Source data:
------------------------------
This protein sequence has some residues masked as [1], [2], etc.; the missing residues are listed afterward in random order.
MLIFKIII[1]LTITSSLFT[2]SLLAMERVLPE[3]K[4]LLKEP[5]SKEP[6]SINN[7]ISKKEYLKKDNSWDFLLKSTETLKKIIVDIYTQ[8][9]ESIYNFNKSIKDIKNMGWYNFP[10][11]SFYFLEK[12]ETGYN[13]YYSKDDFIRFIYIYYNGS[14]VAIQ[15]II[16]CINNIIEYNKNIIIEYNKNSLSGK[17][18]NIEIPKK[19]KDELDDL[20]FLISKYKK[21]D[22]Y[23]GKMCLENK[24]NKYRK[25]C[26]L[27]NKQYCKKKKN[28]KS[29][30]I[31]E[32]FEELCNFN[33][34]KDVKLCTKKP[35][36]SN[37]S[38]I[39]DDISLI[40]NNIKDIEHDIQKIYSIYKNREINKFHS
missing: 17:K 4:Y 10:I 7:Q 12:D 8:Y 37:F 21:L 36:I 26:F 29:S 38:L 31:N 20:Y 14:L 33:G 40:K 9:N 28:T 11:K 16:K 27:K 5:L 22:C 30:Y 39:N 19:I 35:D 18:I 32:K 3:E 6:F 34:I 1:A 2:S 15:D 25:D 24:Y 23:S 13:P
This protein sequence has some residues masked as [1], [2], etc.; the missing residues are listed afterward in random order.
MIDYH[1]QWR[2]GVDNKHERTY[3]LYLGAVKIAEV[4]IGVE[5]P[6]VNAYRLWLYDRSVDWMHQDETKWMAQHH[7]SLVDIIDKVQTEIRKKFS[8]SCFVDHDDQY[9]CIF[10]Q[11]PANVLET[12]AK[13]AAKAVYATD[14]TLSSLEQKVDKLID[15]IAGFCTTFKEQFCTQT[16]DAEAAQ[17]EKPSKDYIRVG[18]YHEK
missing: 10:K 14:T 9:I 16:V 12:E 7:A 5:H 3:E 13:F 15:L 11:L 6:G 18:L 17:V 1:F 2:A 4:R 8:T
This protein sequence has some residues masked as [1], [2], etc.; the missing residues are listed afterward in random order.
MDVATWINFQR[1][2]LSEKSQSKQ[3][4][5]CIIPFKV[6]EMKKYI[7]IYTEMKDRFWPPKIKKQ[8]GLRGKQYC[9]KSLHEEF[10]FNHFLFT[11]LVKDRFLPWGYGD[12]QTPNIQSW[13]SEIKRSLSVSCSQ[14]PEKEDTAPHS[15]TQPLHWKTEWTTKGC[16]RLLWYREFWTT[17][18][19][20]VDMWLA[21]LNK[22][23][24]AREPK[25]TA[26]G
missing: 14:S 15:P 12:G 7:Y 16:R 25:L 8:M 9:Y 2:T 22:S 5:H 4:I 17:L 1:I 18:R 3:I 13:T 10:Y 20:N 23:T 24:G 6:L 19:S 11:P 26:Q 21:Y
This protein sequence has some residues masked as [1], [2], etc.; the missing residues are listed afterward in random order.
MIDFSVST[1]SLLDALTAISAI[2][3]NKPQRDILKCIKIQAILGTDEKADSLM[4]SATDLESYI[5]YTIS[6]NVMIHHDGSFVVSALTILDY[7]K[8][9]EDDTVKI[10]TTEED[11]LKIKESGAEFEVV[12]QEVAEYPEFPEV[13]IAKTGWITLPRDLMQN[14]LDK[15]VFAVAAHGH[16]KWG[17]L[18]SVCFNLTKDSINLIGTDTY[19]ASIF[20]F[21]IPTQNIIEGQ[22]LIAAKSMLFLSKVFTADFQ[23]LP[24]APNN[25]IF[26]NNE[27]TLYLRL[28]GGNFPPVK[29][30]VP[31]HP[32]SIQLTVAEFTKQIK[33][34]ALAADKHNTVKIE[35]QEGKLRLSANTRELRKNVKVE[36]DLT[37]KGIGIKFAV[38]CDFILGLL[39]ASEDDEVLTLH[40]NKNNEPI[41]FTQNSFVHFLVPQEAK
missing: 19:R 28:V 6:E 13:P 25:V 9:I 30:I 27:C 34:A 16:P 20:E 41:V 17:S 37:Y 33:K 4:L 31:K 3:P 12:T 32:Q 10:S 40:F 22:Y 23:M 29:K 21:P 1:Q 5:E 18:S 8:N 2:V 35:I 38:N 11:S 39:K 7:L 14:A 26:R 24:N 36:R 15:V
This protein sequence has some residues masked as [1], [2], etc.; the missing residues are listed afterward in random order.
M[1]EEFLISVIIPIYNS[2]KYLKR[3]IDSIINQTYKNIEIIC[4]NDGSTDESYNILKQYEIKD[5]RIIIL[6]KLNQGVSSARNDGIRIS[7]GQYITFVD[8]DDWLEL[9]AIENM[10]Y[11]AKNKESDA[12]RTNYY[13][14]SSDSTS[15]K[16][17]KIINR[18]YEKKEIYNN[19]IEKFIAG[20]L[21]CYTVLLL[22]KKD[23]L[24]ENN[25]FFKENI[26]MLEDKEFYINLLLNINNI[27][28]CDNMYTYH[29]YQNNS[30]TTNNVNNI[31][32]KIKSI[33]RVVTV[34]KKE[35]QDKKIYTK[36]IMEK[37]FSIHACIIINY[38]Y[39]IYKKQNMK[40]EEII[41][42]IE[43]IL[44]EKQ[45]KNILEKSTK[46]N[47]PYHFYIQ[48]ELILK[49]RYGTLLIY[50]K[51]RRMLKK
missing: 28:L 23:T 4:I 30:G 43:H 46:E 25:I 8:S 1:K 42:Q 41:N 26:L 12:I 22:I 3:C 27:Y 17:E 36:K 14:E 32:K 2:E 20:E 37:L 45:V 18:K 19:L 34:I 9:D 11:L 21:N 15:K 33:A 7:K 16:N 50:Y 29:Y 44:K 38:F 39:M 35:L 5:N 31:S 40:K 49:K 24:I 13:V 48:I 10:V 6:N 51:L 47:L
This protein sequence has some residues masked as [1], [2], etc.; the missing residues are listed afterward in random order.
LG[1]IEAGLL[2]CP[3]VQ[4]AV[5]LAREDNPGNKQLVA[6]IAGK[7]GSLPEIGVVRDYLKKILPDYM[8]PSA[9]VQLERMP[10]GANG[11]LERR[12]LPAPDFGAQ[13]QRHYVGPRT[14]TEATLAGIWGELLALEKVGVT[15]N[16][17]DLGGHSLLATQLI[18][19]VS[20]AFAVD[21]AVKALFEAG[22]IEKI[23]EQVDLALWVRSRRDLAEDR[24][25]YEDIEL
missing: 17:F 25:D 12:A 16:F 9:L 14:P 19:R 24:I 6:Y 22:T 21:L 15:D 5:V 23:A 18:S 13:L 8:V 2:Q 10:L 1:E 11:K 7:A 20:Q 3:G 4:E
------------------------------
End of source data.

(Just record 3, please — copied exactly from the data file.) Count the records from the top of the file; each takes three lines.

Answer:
This protein sequence has some residues masked as [1], [2], etc.; the missing residues are listed afterward in random order.
MDVATWINFQR[1][2]LSEKSQSKQ[3][4][5]CIIPFKV[6]EMKKYI[7]IYTEMKDRFWPPKIKKQ[8]GLRGKQYC[9]KSLHEEF[10]FNHFLFT[11]LVKDRFLPWGYGD[12]QTPNIQSW[13]SEIKRSLSVSCSQ[14]PEKEDTAPHS[15]TQPLHWKTEWTTKGC[16]RLLWYREFWTT[17][18][19][20]VDMWLA[21]LNK[22][23][24]AREPK[25]TA[26]G
missing: 14:S 15:P 12:G 7:Y 16:R 25:L 8:M 9:Y 2:T 22:S 5:H 4:I 17:L 1:I 18:R 3:I 13:T 10:Y 20:N 23:T 24:G 6:L 19:S 11:P 26:Q 21:Y